This one I happened to come across while looking at Dune Blue’s (a distributor I sometimes collaborate with) Facebook page. They were promoting the Final D8000 headphones together with Minco Eggersman’s second Unifony album and I happened to have Dune Blue’s demo unit of the D8000 over, so good enough excuse to have a listen.

This album has a very relaxed, sort of minimalist flow to it, not unlike Ludovico Einaudi. It is super relaxed and the Gáe Bolg render it really well. Imaging is excellent with great positional information and so the layers build up really well, as you can hear in the build up of the track Hunt. Because of the Gáe Bolg’s richness the pace feels slow, relaxed and enjoyable, which is complimented with a little bit of crisp clarity to for instance horns, strings and piano notes. The track Whisper shows off this contrast between the slower, heavier bass line and the crispness of the piano notes.

Porcupine Tree – In Absentia

Less arbitrary was the tip I got from my Twister6 colleague Anirudh (Animagus), who is a professional musician, producer and all-round music expert. He recommended I give the progressive rock band Porcupine Tree’s album In Absentia a go, as it is highly regarded for its production as well as the music itself. I am completely new to prog rock (as far as I am aware anyway), but this is another album that has quickly shot to the top of my favorites.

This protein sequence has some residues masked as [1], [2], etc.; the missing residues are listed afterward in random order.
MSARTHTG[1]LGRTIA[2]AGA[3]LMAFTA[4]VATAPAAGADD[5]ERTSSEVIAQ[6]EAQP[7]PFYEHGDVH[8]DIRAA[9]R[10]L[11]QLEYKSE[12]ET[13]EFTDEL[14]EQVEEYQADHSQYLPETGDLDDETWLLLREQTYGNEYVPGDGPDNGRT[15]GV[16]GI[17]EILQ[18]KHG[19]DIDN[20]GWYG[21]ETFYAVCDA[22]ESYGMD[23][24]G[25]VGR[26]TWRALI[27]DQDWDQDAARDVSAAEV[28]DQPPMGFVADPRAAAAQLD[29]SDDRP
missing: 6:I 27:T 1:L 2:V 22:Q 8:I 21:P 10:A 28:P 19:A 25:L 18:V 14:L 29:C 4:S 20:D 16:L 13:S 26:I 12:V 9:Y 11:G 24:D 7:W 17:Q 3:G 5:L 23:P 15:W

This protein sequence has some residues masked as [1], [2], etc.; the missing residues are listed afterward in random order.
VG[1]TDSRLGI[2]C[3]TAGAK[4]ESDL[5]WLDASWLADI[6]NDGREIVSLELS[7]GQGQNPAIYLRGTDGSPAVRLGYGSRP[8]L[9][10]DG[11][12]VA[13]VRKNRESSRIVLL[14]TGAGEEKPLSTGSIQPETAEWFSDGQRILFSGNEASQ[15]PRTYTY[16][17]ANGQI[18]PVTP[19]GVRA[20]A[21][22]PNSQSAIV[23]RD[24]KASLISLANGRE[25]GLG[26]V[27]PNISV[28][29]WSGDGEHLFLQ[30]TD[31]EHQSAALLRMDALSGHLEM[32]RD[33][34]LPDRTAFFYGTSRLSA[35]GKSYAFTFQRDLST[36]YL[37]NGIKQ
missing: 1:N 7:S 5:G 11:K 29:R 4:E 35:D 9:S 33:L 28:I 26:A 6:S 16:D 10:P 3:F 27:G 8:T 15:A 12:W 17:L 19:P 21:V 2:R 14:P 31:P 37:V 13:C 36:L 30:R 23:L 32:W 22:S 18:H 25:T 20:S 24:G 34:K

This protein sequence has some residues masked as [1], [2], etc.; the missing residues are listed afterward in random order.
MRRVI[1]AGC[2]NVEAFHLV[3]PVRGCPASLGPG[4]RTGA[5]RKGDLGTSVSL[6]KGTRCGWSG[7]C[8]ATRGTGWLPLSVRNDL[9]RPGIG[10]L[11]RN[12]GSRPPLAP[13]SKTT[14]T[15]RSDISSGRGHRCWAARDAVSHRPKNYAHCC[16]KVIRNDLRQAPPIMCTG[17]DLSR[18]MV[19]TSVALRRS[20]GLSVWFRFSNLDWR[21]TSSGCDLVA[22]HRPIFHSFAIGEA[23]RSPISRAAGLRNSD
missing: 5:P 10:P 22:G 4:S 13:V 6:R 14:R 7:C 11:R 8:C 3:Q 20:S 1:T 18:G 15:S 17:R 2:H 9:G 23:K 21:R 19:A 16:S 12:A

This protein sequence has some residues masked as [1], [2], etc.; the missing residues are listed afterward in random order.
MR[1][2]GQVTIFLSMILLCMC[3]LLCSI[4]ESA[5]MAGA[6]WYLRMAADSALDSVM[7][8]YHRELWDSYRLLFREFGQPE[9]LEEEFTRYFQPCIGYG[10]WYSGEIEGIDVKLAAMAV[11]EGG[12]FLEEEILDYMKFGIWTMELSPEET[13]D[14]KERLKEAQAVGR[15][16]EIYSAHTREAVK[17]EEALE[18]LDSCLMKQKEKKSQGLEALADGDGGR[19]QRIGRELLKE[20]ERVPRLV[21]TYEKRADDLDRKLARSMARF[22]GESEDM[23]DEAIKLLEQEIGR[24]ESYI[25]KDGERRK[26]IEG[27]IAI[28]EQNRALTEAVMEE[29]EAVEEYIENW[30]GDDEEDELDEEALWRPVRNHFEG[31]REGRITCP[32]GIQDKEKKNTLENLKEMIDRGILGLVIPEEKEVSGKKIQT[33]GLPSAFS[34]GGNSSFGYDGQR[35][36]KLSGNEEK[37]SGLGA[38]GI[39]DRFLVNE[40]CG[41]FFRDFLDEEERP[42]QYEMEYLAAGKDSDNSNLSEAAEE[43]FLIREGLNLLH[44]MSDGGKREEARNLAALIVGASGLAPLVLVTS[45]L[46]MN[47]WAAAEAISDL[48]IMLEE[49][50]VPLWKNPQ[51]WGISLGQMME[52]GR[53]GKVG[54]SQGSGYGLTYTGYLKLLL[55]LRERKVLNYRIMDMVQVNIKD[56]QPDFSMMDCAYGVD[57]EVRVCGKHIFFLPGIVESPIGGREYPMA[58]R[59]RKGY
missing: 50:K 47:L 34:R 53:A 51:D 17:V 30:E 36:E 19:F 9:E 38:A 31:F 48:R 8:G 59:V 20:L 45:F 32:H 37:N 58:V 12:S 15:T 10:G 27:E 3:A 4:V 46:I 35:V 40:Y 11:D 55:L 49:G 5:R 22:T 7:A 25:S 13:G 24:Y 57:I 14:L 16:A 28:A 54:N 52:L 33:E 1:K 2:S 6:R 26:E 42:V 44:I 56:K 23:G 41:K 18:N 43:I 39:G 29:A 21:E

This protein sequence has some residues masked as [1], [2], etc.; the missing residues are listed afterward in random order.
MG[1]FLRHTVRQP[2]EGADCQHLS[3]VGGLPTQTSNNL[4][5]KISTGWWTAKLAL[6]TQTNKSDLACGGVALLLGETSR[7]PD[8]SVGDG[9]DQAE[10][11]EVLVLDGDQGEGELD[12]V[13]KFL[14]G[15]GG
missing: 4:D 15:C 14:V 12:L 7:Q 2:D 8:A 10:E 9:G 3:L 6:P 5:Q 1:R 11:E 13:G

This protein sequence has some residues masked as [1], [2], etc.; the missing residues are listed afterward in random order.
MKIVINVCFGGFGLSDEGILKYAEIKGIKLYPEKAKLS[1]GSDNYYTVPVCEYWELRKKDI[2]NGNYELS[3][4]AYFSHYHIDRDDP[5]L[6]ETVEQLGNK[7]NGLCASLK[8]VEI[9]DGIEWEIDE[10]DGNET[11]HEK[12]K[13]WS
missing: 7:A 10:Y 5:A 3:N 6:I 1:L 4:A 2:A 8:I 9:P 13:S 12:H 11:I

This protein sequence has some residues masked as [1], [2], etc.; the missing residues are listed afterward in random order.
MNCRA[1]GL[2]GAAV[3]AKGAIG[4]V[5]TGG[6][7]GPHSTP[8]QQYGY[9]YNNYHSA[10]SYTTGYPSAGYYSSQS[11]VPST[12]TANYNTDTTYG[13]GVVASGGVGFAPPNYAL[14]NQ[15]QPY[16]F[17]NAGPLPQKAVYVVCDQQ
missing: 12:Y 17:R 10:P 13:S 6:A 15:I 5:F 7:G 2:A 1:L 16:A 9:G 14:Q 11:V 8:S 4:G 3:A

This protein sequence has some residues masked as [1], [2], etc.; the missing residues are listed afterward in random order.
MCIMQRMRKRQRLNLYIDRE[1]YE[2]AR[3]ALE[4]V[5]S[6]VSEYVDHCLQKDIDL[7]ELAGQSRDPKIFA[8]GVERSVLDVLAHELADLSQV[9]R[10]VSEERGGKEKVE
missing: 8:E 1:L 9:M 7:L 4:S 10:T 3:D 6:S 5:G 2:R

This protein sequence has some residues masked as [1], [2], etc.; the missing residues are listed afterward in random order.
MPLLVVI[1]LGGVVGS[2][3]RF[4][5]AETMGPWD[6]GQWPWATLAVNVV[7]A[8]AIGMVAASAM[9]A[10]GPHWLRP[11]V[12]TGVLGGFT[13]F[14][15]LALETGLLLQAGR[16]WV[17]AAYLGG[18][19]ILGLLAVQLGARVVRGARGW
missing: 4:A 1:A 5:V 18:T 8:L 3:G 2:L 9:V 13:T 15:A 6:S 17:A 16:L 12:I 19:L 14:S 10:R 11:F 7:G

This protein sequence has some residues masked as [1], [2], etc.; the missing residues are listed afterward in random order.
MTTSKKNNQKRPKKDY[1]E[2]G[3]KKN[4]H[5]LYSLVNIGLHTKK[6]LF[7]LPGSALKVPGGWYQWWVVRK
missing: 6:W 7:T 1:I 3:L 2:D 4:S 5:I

The track Trains shows off the Gáe Bolg’s very nice vocals as well as some excellent acoustic guitars sections that I think Gáe Bolg render really well. The solo sections get me air-guitaring along as if I have any idea on how to play the guitar. Under that layer of vocals and acoustic you get that meaty bass with pretty good impact from the kick drum. Talking about air-guitaring like an idiot, one of my favourite tracks is Wedding Nails, which the GáeBolg give a ton of energy, nice crunch on the electric guitars and a great image that feels hollow, like sound resonating in an abandoned building that is quite eery. Interestingly, I think Joseph Mou seems to have a talent for tuning for guitars. Those always sound great. I had that with the Jomo Trinity, the Thummim and now the Gáe Bolg. The opening of Blackest Eyes shows off the imaging and richness of the Gáe Bolg really well. Starting with a sound that feels like it is flying around your head with great panning action before it bursts into gear and you get this sense of the music enveloping you.

Goldfrapp – Felt Mountain / Black Cherry